and psychosocial support program for PLWHA that incorporated both microfinance and microenterprise.

In China, USAID/RDMA supports innovative prevention activities in the two high-HIV burden provinces of Yunnan
and Guangxi for the development of replicable local implementation models. The focus of more intense efforts in
these provinces is on establishing high-quality comprehensive prevention package models that may then be taken
to scale in other provinces across China through the Global Fund or by the Government of China. Prevention
activities are also focused on methadone maintenance and treatment centers and sentinel surveillance sites.
MARPs were specifically targeted through the establishment of nearly 800 condom outlets to increase condom
availability. USAID/RDMA also continues to support the Government of China and Global Fund scale-up of the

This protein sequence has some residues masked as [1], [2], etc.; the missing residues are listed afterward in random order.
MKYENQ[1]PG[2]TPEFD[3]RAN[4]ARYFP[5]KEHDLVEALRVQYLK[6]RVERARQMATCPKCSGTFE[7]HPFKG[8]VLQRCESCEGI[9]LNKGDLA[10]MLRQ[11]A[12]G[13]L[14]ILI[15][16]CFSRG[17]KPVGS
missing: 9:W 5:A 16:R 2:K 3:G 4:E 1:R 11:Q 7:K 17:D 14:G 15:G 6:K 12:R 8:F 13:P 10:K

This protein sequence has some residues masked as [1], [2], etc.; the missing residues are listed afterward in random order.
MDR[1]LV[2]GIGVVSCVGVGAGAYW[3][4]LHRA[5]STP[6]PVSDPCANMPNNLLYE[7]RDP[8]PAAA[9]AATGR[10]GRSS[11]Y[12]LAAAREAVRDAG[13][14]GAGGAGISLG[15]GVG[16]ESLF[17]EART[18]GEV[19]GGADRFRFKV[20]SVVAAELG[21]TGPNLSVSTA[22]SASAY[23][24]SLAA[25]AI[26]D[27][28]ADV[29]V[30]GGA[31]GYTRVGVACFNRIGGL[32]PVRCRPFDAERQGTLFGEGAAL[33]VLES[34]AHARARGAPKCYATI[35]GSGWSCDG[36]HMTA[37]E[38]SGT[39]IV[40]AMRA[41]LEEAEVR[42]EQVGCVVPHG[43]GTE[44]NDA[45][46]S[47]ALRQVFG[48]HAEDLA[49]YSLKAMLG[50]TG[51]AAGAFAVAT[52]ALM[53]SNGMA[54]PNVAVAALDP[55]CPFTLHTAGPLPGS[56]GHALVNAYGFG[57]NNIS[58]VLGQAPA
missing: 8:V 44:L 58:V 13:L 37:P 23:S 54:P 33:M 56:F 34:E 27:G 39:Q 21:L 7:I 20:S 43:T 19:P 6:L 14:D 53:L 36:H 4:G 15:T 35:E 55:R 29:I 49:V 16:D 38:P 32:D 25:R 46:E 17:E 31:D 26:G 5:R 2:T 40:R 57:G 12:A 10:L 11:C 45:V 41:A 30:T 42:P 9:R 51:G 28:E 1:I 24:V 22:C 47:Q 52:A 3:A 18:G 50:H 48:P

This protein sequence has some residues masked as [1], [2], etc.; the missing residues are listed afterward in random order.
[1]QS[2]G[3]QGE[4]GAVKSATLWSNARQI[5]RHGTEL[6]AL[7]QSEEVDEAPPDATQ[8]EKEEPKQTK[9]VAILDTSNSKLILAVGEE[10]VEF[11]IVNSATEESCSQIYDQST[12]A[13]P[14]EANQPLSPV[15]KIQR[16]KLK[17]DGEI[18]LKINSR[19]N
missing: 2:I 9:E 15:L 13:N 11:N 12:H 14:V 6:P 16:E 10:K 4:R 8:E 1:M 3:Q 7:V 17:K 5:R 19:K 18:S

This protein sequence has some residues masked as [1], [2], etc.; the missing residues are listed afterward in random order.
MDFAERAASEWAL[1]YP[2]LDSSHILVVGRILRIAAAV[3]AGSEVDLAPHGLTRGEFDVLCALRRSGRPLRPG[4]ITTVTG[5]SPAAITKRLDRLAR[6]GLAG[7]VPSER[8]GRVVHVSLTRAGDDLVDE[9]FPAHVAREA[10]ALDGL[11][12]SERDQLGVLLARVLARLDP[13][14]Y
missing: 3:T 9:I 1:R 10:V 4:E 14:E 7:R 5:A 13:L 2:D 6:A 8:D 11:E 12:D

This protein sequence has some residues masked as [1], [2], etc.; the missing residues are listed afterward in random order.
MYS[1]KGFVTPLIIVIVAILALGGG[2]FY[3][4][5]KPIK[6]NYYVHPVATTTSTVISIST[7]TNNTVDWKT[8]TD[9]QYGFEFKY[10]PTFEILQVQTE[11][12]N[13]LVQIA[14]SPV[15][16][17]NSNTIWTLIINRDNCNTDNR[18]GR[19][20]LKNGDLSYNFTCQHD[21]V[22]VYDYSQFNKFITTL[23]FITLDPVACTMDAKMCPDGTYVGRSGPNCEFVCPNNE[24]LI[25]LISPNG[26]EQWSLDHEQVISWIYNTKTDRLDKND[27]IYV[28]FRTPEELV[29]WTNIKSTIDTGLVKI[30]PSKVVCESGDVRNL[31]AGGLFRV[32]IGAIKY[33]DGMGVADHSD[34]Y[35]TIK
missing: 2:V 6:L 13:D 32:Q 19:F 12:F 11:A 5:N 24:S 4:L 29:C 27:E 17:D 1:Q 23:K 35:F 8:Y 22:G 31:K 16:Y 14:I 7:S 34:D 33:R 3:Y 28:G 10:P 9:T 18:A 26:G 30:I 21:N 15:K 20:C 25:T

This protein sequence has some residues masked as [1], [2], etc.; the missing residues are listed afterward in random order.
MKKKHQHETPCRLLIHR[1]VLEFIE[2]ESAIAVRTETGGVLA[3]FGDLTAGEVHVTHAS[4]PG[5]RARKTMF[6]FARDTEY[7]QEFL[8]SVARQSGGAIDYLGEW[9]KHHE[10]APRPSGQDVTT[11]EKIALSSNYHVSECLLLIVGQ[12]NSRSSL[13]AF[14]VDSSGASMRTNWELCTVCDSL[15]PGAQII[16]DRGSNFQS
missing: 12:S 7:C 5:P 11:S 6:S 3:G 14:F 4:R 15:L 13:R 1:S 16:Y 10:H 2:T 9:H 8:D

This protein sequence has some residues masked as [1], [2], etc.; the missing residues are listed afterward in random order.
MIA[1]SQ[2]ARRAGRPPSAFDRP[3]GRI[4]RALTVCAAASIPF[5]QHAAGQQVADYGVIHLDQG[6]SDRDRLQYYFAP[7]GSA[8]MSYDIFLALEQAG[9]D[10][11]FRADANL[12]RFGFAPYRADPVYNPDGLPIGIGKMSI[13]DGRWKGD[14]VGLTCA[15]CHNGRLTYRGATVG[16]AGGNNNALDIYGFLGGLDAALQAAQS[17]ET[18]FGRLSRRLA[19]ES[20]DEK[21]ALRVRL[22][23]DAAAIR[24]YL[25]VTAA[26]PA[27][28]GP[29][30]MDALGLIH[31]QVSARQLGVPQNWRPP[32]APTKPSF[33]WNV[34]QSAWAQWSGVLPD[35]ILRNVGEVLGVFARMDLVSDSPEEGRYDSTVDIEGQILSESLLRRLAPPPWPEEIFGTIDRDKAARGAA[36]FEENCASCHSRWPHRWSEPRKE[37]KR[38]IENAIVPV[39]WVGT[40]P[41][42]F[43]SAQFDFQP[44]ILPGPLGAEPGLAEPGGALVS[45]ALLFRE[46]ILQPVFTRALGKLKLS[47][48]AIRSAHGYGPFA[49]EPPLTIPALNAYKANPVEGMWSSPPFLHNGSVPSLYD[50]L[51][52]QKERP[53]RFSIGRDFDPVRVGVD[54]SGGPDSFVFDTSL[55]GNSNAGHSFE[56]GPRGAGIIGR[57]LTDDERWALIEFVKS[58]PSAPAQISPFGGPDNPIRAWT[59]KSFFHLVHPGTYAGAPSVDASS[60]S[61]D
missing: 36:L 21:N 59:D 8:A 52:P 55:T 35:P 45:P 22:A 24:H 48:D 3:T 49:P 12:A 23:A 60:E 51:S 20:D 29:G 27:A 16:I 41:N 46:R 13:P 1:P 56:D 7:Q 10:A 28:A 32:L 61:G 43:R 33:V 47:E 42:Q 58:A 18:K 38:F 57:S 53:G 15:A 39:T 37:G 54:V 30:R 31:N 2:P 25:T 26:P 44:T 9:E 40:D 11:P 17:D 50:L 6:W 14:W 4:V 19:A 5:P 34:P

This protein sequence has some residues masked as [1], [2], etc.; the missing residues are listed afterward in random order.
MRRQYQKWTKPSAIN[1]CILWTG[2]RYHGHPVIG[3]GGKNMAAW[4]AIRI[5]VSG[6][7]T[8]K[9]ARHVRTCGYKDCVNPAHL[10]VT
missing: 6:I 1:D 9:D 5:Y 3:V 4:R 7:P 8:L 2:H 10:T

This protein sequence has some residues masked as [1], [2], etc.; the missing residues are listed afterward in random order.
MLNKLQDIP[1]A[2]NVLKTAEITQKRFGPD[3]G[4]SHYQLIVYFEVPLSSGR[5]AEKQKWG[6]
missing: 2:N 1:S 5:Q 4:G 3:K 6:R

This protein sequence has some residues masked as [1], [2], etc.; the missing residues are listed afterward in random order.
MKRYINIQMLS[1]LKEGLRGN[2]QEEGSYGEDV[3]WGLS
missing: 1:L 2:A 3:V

comprehensive prevention package model, which provides quality care and support services to HIV-positive
individuals. The package includes ART drug adherence, home-based care and support, prophylaxis against
opportunistic infections, follow-up support to ensure regular ART, clinical monitoring, and condom promotion.

USAID/RDMA in China also provides targeted assistance to policymakers in applying strategic information in
planning and advocating for HIV/AIDS resources at the subnational/local level and in strengthening the enabling
environment through policy formulation and implementation. The Mission helped the Government strengthen the